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Cost-saving moves push security off list of top CIO management issues

SIM’s annual survey is out, and perennial CIO issues — IT security and business continuity/disaster recovery — have plummeted on the lists of both CIO management and technology priorities. What’s going on? I asked Jerry Luftman, executive director of graduate information systems and programs at Stevens Institute of Technology and SIM vice president for academic affairs, emeritus.

“This is a special year, given the economic conundrum,” Luftman said. “If you take a look at the top CIO management concerns, the first two are business productivity and cost reduction and the second is pervasive business IT alignment.”

During typical economic doldrums, IT cost reduction has topped the list of CIO management concerns. This year it is No. 5 — evidence, says Luftman, that CIOs are spending more time working with the business on leveraging IT to cut overall costs than on slashing IT budgets.

Is it possible that IT is no longer viewed as the profligate offspring of the corporate family but — gasp! — fiscally shrewd? A cost fixer? Certainly, CIOs feel compelled to step in, according to the SIM survey.

If CIOs are not concerned about cutting IT costs (already down to the bone, many CIOs have been telling us), they are also not blowing any dough on IT hardware and software.

As for security — scary as it is — CIOs have clearly put it on the backburner of CIO management and technology concerns. Antivirus protection, the No. 1 technology investment in 2008, has dropped off the list.

“When you look at IT budget allocation, the thing that has taken the biggest hit is IT infrastructure stuff, the hardware and software, and security is right there,” Luftman says.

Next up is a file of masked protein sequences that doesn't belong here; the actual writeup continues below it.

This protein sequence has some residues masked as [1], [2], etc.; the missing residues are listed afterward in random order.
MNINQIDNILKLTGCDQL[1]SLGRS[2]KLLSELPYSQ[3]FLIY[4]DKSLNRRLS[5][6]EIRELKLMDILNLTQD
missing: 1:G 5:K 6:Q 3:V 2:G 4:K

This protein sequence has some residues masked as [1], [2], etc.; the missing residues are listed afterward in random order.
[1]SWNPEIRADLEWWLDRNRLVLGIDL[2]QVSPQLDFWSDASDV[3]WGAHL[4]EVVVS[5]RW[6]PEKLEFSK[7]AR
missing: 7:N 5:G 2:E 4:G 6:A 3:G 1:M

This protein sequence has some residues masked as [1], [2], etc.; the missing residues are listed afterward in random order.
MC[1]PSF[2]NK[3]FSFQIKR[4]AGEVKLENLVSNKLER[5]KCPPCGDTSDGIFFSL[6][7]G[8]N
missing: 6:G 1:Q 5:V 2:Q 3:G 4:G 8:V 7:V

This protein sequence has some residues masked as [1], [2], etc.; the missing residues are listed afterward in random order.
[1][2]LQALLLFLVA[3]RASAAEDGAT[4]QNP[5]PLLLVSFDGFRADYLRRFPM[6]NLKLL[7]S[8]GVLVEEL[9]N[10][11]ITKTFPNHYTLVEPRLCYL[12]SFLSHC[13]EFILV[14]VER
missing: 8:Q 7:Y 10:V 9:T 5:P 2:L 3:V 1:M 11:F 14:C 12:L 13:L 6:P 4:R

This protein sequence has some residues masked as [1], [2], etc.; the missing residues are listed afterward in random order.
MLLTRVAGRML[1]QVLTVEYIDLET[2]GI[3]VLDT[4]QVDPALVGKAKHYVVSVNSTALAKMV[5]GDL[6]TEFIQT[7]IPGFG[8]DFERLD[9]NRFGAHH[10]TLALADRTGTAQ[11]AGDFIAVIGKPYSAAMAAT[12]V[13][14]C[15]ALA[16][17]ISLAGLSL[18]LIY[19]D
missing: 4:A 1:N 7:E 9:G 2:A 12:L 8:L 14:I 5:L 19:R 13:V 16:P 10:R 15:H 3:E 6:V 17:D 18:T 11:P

Moreover, security, the only technology to make last year’s list of top CIO management concerns, is no longer on the headache list. Disaster recovery and continuity planning, the No. 3 technology investment in 2008, fell to No. 6.

Seems it’s not prudent to try to sell insurance for something bad that might happen when the business is struggling to survive what is happening — a very real economic disaster.

Emotional fatigue, or SOP

The question, says Luftman, is if the decline of security and antivirus protection as a top priority represents a “continuous change.” “Will it come back again when the economy turns around and we need to refocus our interest on infrastructure stuff?”

And his view? “Security was hot last year. Over time, as we either help address it or we emotionally feel that we have done as much as we can do, it will go away from the top list. The question is, how much time will it take to drop off the radar, or become accepted as standard operating procedure, is hard to tell.”

We’ll be delving into the results over the coming days for more insights. Meantime, here are the 2009 rankings:

2009 IT Management Concerns

  1. Business productivity and cost reduction
  2. IT and business alignment
  3. Business agility and speed to market
  4. Business process re-engineering
  5. IT cost reduction
  6. IT reliability and efficiency
  7. IT strategic planning
  8. Revenue-generating IT innovations
  9. Security and privacy
  10. CIO leadership role

Top Six Applications and Technology Investments

On the following list, priority No. 4 jumped out at us as a newbie on the list. Customer corporate portals give customers direct access to the information they seek without going through an intermediary. Luftman explains the reason behind the jump: “These are things that can help improve business productivity and reduce costs, the No.1 CIO management concern.”

  1. Business intelligence
  2. Server virtualization
  3. ERP systems
  4. Customer corporate portals
  5. Enterprise application integration
  6. Continuity planning/disaster recovery

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